BSoA To Open Two New Exhibits On Friday

August 2, 2016

The Bermuda Society of Arts will open two new exhibits on Friday, August 5, with a free opening reception to be held from 5.00pm to 7.00pm and the exhibitions to continue until Tuesday, August 23.

Regarding the ‘KBB Trash Art’ exhibit, a spokesperson said, “The Bermuda Society of Arts presents our annual art show created entirely from litter, trash and plastic beach debris.

“The purpose of this show is to bring attention to the plight of our island home by re-using discarded items to create works of art. Most of the plastic ocean debris does not originate in Bermuda, but is carried here by ocean currents.

“Bermuda is in the middle of the Sargasso Sea and the North Atlantic Gyre, which traps the plastic and other debris, breaking it down into small particles that are eaten by marine life. In turn, humans eat the fish which have been contaminated by the pollutants, causing sickness and disease, even as serious as cancer.

“This is a major problem for Bermuda, as we are such a small land mass and do not have the infrastructure to deal with all the debris that is washing up on our shores, polluting our waters and contaminating our food supply. Zero Waste is the way to go, but this is almost impossible on an island where everything has to be imported and we have to dispose of or re-use the waste.

“BSoA hopes that by seeing these sculptures and art assemblages made from items that have been thrown away, more people will become aware of how they should dispose of their trash, and be more careful when purchasing goods.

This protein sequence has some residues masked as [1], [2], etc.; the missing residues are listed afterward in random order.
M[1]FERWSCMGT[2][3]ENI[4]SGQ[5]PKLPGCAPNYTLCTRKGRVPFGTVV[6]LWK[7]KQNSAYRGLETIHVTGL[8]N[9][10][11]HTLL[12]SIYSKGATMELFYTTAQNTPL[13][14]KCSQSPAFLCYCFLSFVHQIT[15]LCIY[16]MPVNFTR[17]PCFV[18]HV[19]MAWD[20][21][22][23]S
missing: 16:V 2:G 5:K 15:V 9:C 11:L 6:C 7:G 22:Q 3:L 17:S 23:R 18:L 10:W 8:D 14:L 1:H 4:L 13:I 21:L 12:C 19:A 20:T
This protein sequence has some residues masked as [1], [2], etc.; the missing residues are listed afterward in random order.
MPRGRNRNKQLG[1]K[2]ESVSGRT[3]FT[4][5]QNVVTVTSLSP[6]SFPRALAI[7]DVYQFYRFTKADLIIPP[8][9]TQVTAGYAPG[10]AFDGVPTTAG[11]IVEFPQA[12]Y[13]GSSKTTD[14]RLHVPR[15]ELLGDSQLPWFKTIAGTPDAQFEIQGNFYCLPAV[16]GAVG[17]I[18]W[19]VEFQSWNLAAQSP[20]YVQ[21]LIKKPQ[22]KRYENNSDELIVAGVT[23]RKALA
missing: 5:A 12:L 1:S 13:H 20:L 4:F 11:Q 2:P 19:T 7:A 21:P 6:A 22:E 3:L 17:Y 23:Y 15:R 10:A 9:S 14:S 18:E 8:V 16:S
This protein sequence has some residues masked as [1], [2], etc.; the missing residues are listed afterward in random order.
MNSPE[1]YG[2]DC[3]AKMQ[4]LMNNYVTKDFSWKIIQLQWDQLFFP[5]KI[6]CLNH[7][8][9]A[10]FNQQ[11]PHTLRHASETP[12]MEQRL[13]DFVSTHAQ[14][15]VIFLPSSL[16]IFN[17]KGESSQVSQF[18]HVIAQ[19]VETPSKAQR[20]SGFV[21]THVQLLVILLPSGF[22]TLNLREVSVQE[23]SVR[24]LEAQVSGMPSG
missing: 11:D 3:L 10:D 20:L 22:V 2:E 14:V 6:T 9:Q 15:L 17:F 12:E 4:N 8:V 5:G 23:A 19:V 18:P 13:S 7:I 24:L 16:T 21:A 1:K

“Everyone needs to stop using unnecessary plastic now, before it is too late – especially one-use plastic bottles, containers and bags.”

Regarding the ‘Revealing Wonder Woman’ exhibit, a spokesperson said, “Since her inception DC Comic’s character “Wonder Woman” has been a symbol of female strength and a champion of equality. In 2012 Sarai Hines [BSoA 2015 Bursary winner] drew a portrait of her younger sister wearing a “Wonder Woman” costume.

“The drawing was a testament to Hines’ love, admiration and respect for her sister, but it was laden with wider reaching implications. Feminism, civil rights as a whole, has been deftly disempowered by being indoctrinated into the mainstream.

“Inequality is difficult to chastise when publically it is no longer supposed to exist. The goal is to celebrate the real wonder women in our lives by galvanizing them as heroes through the artists creative vision.”

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